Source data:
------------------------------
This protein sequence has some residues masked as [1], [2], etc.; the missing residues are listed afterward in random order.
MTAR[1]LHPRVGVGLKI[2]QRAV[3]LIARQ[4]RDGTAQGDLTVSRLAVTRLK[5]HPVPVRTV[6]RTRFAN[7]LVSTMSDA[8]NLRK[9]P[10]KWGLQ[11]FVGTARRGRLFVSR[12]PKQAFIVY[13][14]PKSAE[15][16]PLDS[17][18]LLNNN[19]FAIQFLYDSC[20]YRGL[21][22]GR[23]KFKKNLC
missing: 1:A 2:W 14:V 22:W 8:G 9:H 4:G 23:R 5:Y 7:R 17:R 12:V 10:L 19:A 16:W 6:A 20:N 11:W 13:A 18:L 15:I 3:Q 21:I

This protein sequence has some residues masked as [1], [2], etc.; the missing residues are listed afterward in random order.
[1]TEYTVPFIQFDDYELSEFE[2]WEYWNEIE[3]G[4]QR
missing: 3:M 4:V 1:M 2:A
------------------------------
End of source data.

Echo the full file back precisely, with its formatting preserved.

This protein sequence has some residues masked as [1], [2], etc.; the missing residues are listed afterward in random order.
MTAR[1]LHPRVGVGLKI[2]QRAV[3]LIARQ[4]RDGTAQGDLTVSRLAVTRLK[5]HPVPVRTV[6]RTRFAN[7]LVSTMSDA[8]NLRK[9]P[10]KWGLQ[11]FVGTARRGRLFVSR[12]PKQAFIVY[13][14]PKSAE[15][16]PLDS[17][18]LLNNN[19]FAIQFLYDSC[20]YRGL[21][22]GR[23]KFKKNLC
missing: 1:A 2:W 14:V 22:W 8:G 9:H 4:G 23:R 5:Y 7:R 17:R 12:V 10:L 19:A 16:W 6:A 20:N 11:W 13:A 18:L 15:I 3:Q 21:I

This protein sequence has some residues masked as [1], [2], etc.; the missing residues are listed afterward in random order.
[1]TEYTVPFIQFDDYELSEFE[2]WEYWNEIE[3]G[4]QR
missing: 3:M 4:V 1:M 2:A